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8 mtDNA Studies of the Origin of Dogs

Peter Savolainen


Population genetic studies of dogs of the last few years, based on sequence analysis of mitochondrial DNA (mtDNA), has meant a great leap forward in the unraveling of the origin and early history of the domestic dog. Based on the archaeological record, which was earlier the principal source of information, it was not possible to say anything more precise than that the dog probably originated from the wolf some 15,000 years ago. Such basic questions as where this happened, and whether it happened just once or several times at different places, could not be answered. In studies of human history, population genetic analyses of mtDNA have been of considerable importance, establishing the time and place for the first origin of modern humans and monitoring the major migrations (Cavalli-Sforza and Feldman 2003). In this chapter, we show how, similarly, studies of mtDNA in dogs, starting on a large scale in 1996, have begun to create an increasingly sharper picture of the origin of dogs. Most prominently, two studies from 2002 (Leonard et al. 2002; Savolainen et al. 2002) have given the first solid evidence for the geographic origin of dogs, indicating a single origin in East Asia. The results also show the potential for further, more detailed studies, which should help to map the routes and time points for the first spread of dogs around the world, and to describe the development of morphological variants that eventually resulted in today’s dog breeds.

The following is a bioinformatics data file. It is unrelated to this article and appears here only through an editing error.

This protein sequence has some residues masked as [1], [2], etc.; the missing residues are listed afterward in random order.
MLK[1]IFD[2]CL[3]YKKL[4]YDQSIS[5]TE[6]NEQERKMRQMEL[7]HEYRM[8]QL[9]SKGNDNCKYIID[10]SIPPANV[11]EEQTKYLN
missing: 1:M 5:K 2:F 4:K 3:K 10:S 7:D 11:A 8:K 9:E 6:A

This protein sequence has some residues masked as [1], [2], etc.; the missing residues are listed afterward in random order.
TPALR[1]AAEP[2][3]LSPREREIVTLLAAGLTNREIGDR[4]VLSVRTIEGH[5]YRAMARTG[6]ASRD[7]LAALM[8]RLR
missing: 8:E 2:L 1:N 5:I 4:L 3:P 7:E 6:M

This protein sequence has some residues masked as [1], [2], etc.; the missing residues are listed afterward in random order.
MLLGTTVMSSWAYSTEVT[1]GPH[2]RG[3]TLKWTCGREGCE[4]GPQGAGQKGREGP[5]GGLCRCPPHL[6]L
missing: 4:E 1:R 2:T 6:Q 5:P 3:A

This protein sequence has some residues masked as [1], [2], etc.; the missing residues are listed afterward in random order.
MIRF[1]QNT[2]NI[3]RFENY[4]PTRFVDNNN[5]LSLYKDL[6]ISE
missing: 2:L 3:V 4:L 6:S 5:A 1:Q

The domestic dog is perhaps the most fascinating of...

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